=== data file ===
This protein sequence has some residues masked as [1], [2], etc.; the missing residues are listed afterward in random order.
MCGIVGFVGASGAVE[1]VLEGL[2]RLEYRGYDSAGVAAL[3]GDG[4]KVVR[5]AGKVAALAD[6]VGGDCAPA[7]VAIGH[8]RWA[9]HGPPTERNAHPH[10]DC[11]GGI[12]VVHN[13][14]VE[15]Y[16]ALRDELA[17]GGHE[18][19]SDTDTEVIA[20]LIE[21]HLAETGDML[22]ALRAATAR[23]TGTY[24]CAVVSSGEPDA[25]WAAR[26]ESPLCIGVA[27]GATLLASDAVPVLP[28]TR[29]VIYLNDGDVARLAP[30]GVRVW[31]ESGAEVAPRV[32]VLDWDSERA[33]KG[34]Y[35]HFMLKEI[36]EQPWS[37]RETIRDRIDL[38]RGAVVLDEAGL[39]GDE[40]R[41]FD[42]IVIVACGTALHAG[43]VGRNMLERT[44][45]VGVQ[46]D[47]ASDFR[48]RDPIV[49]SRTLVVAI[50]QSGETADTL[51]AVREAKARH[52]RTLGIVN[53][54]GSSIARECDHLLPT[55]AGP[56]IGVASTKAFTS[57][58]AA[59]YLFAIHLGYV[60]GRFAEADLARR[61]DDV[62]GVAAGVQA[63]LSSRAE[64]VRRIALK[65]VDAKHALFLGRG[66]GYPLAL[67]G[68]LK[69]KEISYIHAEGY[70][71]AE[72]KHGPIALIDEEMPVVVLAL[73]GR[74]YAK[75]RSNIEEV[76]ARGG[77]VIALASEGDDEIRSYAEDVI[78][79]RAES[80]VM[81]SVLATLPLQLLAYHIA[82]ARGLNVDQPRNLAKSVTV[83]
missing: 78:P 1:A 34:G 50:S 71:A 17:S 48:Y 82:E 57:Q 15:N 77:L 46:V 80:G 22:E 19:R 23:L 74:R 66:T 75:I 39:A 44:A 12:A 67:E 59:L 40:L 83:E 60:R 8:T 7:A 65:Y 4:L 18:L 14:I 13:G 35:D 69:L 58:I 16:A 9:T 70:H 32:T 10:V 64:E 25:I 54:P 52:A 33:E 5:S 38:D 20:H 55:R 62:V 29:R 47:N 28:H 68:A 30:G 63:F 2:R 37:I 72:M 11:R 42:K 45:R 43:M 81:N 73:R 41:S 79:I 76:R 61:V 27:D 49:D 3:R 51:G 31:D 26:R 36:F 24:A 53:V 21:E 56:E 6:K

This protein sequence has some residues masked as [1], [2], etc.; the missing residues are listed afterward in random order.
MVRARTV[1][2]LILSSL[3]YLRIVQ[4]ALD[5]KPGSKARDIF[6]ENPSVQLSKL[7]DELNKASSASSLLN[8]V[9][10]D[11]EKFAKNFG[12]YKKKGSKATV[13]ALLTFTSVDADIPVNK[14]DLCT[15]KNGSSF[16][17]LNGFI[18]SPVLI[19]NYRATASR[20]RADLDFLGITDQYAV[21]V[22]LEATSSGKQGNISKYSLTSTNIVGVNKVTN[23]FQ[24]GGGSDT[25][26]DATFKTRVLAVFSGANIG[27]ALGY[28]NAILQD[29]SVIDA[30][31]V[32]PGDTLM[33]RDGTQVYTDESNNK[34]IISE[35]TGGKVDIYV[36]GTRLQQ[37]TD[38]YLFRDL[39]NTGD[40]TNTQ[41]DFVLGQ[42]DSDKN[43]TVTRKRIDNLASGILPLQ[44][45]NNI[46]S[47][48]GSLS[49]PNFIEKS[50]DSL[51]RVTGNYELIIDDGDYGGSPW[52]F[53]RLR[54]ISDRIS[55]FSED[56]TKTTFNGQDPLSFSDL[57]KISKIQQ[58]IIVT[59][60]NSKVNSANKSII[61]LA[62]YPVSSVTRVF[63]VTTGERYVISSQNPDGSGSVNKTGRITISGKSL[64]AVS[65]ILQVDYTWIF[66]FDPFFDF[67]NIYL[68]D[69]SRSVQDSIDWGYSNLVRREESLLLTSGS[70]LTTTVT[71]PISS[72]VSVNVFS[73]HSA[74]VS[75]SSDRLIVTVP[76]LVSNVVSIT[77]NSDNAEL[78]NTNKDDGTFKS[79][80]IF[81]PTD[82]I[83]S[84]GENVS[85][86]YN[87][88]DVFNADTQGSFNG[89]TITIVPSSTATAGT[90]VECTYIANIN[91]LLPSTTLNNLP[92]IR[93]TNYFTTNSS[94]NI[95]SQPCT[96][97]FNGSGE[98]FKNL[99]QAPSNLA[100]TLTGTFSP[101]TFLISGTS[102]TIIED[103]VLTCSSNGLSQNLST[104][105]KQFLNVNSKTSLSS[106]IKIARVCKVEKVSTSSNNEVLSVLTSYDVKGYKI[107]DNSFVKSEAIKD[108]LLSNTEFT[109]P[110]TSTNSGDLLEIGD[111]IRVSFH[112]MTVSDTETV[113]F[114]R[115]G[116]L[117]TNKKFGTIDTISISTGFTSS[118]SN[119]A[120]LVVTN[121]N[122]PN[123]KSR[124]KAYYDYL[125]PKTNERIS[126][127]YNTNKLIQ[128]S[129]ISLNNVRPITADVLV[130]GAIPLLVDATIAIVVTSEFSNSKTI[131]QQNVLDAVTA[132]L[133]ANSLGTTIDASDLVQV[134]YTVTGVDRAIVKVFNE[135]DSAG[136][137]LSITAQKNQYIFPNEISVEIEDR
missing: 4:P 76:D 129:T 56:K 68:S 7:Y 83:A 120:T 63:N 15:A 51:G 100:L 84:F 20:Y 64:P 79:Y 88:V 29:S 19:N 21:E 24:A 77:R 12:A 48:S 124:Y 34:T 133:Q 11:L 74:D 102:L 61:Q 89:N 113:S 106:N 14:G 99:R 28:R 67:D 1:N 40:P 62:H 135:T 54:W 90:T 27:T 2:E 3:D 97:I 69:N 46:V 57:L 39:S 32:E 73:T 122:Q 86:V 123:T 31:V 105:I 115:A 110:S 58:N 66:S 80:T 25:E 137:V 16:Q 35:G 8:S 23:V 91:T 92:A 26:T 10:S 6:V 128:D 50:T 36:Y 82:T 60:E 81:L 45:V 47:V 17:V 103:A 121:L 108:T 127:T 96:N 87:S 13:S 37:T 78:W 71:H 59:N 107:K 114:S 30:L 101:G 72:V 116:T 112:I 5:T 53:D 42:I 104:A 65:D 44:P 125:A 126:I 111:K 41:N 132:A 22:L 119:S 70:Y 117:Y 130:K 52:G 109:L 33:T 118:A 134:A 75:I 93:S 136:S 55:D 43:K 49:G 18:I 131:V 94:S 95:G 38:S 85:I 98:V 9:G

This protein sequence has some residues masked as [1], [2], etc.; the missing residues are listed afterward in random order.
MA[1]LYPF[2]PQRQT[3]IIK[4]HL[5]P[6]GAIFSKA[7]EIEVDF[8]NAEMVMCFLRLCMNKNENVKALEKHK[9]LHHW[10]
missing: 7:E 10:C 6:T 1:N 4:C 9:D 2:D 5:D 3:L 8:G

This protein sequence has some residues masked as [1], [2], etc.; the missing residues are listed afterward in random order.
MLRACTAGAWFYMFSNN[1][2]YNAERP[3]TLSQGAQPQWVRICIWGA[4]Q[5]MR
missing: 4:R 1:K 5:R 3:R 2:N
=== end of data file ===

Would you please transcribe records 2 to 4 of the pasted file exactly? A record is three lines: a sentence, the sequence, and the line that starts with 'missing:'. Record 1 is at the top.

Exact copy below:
This protein sequence has some residues masked as [1], [2], etc.; the missing residues are listed afterward in random order.
MVRARTV[1][2]LILSSL[3]YLRIVQ[4]ALD[5]KPGSKARDIF[6]ENPSVQLSKL[7]DELNKASSASSLLN[8]V[9][10]D[11]EKFAKNFG[12]YKKKGSKATV[13]ALLTFTSVDADIPVNK[14]DLCT[15]KNGSSF[16][17]LNGFI[18]SPVLI[19]NYRATASR[20]RADLDFLGITDQYAV[21]V[22]LEATSSGKQGNISKYSLTSTNIVGVNKVTN[23]FQ[24]GGGSDT[25][26]DATFKTRVLAVFSGANIG[27]ALGY[28]NAILQD[29]SVIDA[30][31]V[32]PGDTLM[33]RDGTQVYTDESNNK[34]IISE[35]TGGKVDIYV[36]GTRLQQ[37]TD[38]YLFRDL[39]NTGD[40]TNTQ[41]DFVLGQ[42]DSDKN[43]TVTRKRIDNLASGILPLQ[44][45]NNI[46]S[47][48]GSLS[49]PNFIEKS[50]DSL[51]RVTGNYELIIDDGDYGGSPW[52]F[53]RLR[54]ISDRIS[55]FSED[56]TKTTFNGQDPLSFSDL[57]KISKIQQ[58]IIVT[59][60]NSKVNSANKSII[61]LA[62]YPVSSVTRVF[63]VTTGERYVISSQNPDGSGSVNKTGRITISGKSL[64]AVS[65]ILQVDYTWIF[66]FDPFFDF[67]NIYL[68]D[69]SRSVQDSIDWGYSNLVRREESLLLTSGS[70]LTTTVT[71]PISS[72]VSVNVFS[73]HSA[74]VS[75]SSDRLIVTVP[76]LVSNVVSIT[77]NSDNAEL[78]NTNKDDGTFKS[79][80]IF[81]PTD[82]I[83]S[84]GENVS[85][86]YN[87][88]DVFNADTQGSFNG[89]TITIVPSSTATAGT[90]VECTYIANIN[91]LLPSTTLNNLP[92]IR[93]TNYFTTNSS[94]NI[95]SQPCT[96][97]FNGSGE[98]FKNL[99]QAPSNLA[100]TLTGTFSP[101]TFLISGTS[102]TIIED[103]VLTCSSNGLSQNLST[104][105]KQFLNVNSKTSLSS[106]IKIARVCKVEKVSTSSNNEVLSVLTSYDVKGYKI[107]DNSFVKSEAIKD[108]LLSNTEFT[109]P[110]TSTNSGDLLEIGD[111]IRVSFH[112]MTVSDTETV[113]F[114]R[115]G[116]L[117]TNKKFGTIDTISISTGFTSS[118]SN[119]A[120]LVVTN[121]N[122]PN[123]KSR[124]KAYYDYL[125]PKTNERIS[126][127]YNTNKLIQ[128]S[129]ISLNNVRPITADVLV[130]GAIPLLVDATIAIVVTSEFSNSKTI[131]QQNVLDAVTA[132]L[133]ANSLGTTIDASDLVQV[134]YTVTGVDRAIVKVFNE[135]DSAG[136][137]LSITAQKNQYIFPNEISVEIEDR
missing: 4:P 76:D 129:T 56:K 68:S 7:Y 83:A 120:T 63:N 15:A 51:G 100:L 84:F 20:Y 64:P 79:Y 88:V 29:S 19:N 21:E 24:A 77:R 12:A 48:S 124:Y 34:T 133:Q 11:L 74:D 102:L 61:Q 89:N 113:S 106:N 14:G 99:R 28:R 67:D 1:N 40:P 62:H 135:T 54:W 90:T 27:T 2:E 3:D 97:I 69:N 46:V 57:L 39:S 32:E 73:T 122:Q 86:V 123:T 31:V 105:I 115:A 110:S 58:N 66:S 80:T 25:E 137:V 16:Q 35:G 8:S 23:V 91:T 92:A 26:T 10:S 6:V 128:D 50:T 36:Y 82:T 60:E 81:L 45:V 47:V 17:V 103:A 121:L 108:T 127:T 96:N 87:S 13:S 37:T 78:W 71:H 59:N 107:K 114:S 30:L 101:G 72:V 116:T 112:I 5:T 53:D 42:I 104:A 65:D 44:P 125:A 126:I 111:K 41:N 132:A 22:L 119:S 70:Y 117:Y 130:K 52:G 109:L 33:T 118:A 134:A 75:I 93:S 136:S 55:D 43:K 49:G 18:I 131:V 94:S 95:G 38:S 85:I 98:V 9:G

This protein sequence has some residues masked as [1], [2], etc.; the missing residues are listed afterward in random order.
MA[1]LYPF[2]PQRQT[3]IIK[4]HL[5]P[6]GAIFSKA[7]EIEVDF[8]NAEMVMCFLRLCMNKNENVKALEKHK[9]LHHW[10]
missing: 7:E 10:C 6:T 1:N 4:C 9:D 2:D 5:D 3:L 8:G

This protein sequence has some residues masked as [1], [2], etc.; the missing residues are listed afterward in random order.
MLRACTAGAWFYMFSNN[1][2]YNAERP[3]TLSQGAQPQWVRICIWGA[4]Q[5]MR
missing: 4:R 1:K 5:R 3:R 2:N